now you did bring up a good point when you mentioned it depends on the box.. the max might actually occur at a different location for different boxes.. although, in my humble opinion, it would probably occur at nearly the same mix for just about any commercial box even if the performance of those boxes varied greatly.. maybe for the worst subwoofer vs the best subwoofer.

but for comparable subs, I'd say it occurs in roughly the same spot for the same mix.

Now if you are saying that you are the greatest subwoofer designer in the world and you can think of one box with the exact same driver where the kick creates the most excursion, but you have another box where the tuning causes a "trumpet" to cause max excursion.. well, excuse me for asking you a bad question. (completely joking about the trumpet by the way)
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TJ (Tom) Cornish

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Re: anyone built their own cabinet for 2268H subwoofers?
« Reply #83 on: April 13, 2010, 04:37:28 pm »

Bill Burford wrote on Tue, 13 April 2010 15:20

ha ha.. I have no idea what I'm talking about.

I still haven't said anything that is contradictory to anything anyone else has said.



Bill, the problem is that you contradict yourself.  

For example:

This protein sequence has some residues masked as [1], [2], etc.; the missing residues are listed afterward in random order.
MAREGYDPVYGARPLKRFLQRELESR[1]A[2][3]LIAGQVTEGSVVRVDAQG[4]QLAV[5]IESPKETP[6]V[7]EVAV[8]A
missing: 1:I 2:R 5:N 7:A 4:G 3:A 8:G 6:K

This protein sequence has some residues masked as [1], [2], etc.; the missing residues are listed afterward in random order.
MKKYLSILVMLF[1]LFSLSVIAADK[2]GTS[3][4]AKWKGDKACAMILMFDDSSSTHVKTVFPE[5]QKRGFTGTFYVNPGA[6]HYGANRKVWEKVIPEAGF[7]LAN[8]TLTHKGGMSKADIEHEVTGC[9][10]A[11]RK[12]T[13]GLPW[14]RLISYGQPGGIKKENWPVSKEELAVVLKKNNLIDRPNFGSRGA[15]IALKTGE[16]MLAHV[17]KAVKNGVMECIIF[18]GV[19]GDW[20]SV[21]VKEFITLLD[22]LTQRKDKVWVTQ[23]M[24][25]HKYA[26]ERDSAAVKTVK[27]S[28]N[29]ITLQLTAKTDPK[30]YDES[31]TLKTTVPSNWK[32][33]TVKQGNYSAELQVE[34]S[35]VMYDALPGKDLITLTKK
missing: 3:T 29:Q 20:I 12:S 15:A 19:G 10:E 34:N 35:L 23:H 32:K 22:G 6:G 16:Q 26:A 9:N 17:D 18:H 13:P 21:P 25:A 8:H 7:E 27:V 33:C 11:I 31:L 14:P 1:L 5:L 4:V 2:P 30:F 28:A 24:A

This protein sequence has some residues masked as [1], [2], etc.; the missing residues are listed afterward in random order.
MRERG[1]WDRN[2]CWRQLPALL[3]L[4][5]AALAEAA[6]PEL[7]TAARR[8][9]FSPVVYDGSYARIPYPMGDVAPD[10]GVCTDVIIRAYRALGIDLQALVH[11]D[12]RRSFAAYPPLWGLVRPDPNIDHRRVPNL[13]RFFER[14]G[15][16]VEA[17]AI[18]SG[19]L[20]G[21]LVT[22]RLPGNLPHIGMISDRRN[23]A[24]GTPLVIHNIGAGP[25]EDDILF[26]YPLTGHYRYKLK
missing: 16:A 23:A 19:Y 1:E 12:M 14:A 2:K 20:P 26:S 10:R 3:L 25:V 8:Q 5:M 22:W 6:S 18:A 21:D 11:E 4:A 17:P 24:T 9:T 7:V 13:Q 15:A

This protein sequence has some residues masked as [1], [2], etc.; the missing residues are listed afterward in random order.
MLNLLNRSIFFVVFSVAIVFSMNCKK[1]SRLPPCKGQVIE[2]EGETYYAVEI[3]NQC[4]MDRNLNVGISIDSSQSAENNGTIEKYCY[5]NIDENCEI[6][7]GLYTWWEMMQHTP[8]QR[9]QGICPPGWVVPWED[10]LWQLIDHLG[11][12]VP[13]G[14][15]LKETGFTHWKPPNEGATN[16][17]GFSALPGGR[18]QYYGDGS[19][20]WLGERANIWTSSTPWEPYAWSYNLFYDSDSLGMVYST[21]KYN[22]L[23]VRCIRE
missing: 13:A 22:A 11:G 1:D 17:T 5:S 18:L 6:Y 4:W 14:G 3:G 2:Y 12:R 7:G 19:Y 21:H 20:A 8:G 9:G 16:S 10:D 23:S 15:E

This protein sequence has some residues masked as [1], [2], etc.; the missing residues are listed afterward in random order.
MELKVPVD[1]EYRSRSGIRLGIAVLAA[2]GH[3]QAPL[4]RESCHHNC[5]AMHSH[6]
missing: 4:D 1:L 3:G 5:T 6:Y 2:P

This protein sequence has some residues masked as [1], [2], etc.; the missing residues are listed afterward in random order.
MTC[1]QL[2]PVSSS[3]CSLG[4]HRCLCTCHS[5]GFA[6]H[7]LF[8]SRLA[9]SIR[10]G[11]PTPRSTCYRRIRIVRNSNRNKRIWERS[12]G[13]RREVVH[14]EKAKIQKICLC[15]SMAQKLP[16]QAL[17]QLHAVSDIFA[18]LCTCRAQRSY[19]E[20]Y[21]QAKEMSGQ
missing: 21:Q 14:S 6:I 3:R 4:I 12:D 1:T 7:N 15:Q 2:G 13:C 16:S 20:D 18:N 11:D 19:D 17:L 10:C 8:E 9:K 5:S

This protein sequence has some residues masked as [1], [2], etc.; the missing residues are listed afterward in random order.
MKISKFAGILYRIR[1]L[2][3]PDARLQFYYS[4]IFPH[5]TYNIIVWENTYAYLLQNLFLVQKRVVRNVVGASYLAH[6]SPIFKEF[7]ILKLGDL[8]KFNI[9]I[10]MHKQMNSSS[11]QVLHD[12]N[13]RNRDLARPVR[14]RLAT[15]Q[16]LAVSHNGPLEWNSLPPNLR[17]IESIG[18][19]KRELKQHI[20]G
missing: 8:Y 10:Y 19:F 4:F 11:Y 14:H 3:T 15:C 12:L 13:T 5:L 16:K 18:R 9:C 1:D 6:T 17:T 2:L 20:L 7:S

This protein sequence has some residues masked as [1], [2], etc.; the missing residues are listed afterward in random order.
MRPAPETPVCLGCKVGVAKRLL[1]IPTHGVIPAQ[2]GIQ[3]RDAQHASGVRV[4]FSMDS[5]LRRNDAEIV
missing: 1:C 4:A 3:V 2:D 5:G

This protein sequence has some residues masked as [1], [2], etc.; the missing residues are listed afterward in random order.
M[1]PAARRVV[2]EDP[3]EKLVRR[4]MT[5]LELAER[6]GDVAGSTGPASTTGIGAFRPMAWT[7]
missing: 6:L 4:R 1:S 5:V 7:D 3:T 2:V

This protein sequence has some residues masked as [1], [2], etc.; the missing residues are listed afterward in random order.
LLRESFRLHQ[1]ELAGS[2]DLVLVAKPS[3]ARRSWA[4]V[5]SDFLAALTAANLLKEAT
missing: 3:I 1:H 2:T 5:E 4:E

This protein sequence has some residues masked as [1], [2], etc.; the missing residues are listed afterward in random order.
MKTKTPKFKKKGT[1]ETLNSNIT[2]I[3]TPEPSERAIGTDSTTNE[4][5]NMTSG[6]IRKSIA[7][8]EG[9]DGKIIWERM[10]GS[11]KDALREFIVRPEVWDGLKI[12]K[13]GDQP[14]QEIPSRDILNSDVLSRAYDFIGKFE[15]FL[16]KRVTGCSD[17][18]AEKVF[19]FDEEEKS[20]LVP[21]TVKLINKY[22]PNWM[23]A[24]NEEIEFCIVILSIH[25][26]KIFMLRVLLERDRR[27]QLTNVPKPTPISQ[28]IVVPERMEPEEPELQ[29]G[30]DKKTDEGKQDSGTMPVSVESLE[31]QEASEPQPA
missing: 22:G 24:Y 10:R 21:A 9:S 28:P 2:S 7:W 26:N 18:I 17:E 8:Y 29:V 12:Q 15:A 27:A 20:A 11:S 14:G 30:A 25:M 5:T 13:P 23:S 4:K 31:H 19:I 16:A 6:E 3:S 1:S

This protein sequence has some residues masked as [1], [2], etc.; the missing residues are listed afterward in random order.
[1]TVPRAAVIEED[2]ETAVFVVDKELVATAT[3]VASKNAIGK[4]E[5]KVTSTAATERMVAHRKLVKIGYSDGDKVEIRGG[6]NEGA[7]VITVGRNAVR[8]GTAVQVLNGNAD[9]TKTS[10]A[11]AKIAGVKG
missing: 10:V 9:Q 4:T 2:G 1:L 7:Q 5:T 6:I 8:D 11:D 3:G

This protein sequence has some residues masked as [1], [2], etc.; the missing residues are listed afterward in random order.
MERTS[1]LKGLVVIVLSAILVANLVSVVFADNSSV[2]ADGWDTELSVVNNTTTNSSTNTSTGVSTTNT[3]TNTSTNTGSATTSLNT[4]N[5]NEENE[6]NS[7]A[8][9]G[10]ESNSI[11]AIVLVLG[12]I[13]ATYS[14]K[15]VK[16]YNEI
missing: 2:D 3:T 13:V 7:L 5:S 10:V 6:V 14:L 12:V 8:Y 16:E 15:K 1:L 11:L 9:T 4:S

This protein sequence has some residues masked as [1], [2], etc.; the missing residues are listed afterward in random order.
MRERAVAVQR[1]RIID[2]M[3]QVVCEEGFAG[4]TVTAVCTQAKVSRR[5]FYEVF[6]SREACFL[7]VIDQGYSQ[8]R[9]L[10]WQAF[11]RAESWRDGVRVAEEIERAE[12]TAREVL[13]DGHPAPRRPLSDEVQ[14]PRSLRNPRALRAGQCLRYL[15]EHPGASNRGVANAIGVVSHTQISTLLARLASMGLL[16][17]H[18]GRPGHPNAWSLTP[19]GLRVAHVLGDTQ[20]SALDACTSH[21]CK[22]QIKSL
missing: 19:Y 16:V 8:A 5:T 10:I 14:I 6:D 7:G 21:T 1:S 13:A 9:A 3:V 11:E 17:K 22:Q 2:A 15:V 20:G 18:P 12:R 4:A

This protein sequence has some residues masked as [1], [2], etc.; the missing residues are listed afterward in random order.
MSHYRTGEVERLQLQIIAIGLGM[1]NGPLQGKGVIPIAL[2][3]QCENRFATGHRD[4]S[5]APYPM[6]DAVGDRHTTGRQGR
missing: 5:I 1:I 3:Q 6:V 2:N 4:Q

Up a few posts you ask a question.  People try to answer it.  You say they're wrong and that you know the answer.  Then later on you restate and agree that it was an unclear question.  Then you say people were picking on you by putting strange conditions on the circumstances and that your question was perfectly valid in the first place.

On some posts you are talking about one thing, then you either post something else, or edit your original post to change your mind.  Your posts often are confusing to read and hard to figure out what you are saying.  People aren't attacking you personally - and I'm not now either.  They are just trying to answer questions in a way where the truth gets out and bad info quashed.  After this happens a few times, people get frustrated and it comes out in their language.  Slow down in your posting and think a bit more carefully, you'll get better answers to better questions.

BTW, it is completely reasonable for someone to not answer a question in the way a person wants.  If I ask "What's the best vehicle to get to Mars - a pontoon boat or a pickup truck?" The problem is not that someone tells you that actually a rocket is the best tool, but rather the asker doesn't understand as much about Mars as they think they do.
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Bill Burford

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Re: anyone built their own cabinet for 2268H subwoofers?
« Reply #84 on: April 13, 2010, 04:40:25 pm »

actually, I didn't say ANYONE was wrong.
now I did go back and edit something.  I added
Quote:

(sarcasm) and (more sarcasm)


but I didn't add anything to the question.  the question asked already about recorded music/ synth bass or accoustic bass.  
I asked a question and they said I was wrong.  I never said they were wrong.  not in this thread.  I was responding to a guy who has personally attacked me before on here.
and sure enough, it came right back again.
telling me I should get
Quote:

another hobby


you said:
Quote:

Up a few posts you ask a question. People try to answer it.